Monday, October 5, 2020

The Monuments Project

Here's something I would love to be part of: 

The Andrew W. Mellon Foundation, the largest humanities philanthropy in the United States, has pledged to spend $250 million over five years to help reimagine the country’s approach to monuments and memorials, in an effort to better reflect the nation’s diversity and highlight buried or marginalized stories.

The Monuments Project, the largest initiative in the foundation’s 50-year history, will support the creation of new monuments, as well as the relocation or rethinking of existing ones. . . .

“The beauty of monuments as a rubric is, it’s really a way of asking, ‘How do we say who we are? How do we teach our history in public places?’” Elizabeth Alexander, the foundation’s president, said.
I know some of you think that I just want to defend monuments to Franklin and Washington, but really I spend a lot of time thinking about monumental spaces and what they mean, and about what kinds of monuments would both pass muster with our divided political factions and add something to our communities.

The Mellon Foundation's previous major foray into this area was putting up $5 million for a monument to victims of lynching. Which I think is great, and the monument looks impressive, but it's not the sort of thing that will enliven a public square. So I think a new wave of monuments can't be just about honoring victims. We need to find things we can celebrate together, and that are appropriate to the spaces where we put them. Oddly the first thing that came to my mind when I started to write that sentence was the monument to peer review outside a scientific institute in Moscow. It seems to me that we probably have to get away from monuments to particular people, which are bound to be controversial later if they aren't already, and set up monuments to groups, movements, and ideas. I would also want to get away from politics and war and look to other areas, because I think we used to pay too much attention to war and now pay far too much attention to politics.

I would love to hear people's thoughts. A few that have come to me:

  • Monuments to the workers who built famous bridges, tunnels, or buildings that can be seen from the site.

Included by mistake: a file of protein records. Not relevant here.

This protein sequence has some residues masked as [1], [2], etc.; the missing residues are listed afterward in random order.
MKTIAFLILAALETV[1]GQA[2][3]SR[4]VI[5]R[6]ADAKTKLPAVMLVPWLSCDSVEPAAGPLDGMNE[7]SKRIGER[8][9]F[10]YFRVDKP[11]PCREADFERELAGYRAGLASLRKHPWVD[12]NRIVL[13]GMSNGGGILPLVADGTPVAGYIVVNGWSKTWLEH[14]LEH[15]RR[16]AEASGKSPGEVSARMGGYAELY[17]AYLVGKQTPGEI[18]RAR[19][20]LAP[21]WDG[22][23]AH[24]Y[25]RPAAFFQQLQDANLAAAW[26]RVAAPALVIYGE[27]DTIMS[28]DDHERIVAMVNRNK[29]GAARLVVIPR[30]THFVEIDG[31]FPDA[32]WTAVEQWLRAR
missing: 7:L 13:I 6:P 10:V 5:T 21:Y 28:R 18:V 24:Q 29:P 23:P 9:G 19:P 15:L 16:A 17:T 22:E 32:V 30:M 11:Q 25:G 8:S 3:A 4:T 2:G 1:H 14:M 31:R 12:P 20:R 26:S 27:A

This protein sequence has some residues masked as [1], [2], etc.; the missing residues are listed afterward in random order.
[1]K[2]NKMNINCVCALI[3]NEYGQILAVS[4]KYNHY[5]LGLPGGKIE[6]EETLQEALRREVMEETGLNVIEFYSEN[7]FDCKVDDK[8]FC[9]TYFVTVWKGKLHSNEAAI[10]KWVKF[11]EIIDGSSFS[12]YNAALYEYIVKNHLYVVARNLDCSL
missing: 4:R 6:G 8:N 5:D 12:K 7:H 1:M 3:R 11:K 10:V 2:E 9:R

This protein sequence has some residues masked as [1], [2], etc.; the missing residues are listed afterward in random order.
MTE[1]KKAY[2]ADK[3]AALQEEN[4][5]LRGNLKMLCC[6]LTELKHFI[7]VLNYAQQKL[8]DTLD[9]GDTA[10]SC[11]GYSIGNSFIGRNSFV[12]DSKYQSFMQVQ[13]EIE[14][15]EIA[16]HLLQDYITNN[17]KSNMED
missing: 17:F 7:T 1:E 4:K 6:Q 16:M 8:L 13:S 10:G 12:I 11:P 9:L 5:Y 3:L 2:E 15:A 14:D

• Monuments to librarians and archivists.
  • Monuments depicting meetings between different sorts or people, or between antagonists, like the monument of Frederick Douglas meeting Susan B. Anthony at the top of the post.
  • A monument showing extinct animals that used to live where the monument sits, or to the geologic history, studded with rocks from different eras.
  • A monument to the teachers of famous people, like a monument outside an art museum to the teachers of famous artists.
  • Here's a very traditional form we might bring back: monuments to the four seasons.
  • A blank plinth on which images of people and scene's from the neighborhood's past are projected at certain hours of the day, for which activists and artists would be allowed to create slides.
  • A fractal monument to mathematics.

1 comment:

G. Verloren said...

I think there are some good lessons to be learned from the better Soviet monuments.

Yeah, there are the usual junky monuments to Lenin and Stalin and whatever, and some ugly overly-abstract blobs of concrete and hunks of steel. But many of them do exactly as you suggest, and honor groups, movements, and ideas rather than just individuals, often with very striking imagery.

The "Monument to the Conquerors of Space" is a stunning example, if a bit on the massive size (although not undeservedly).

The "Monument to Liquidators of the Chernobyl Disaster" is small, but powerful.

"The Motherland Calls" is a unfortunately nationalistic, but visually awe inspiring - particularly viewed as part of the larger environment.

The "Tomb of The Unknown Soldier" in Moscow is rather elegant and affecting.


And, of course, many of the questions we're grappling with in America are being grappled with in other parts of the world as well. The post-soviet states are themselves seeing a surge in questioning public monuments - particularly ones to figures like Stalin and Lenin, but many others as well.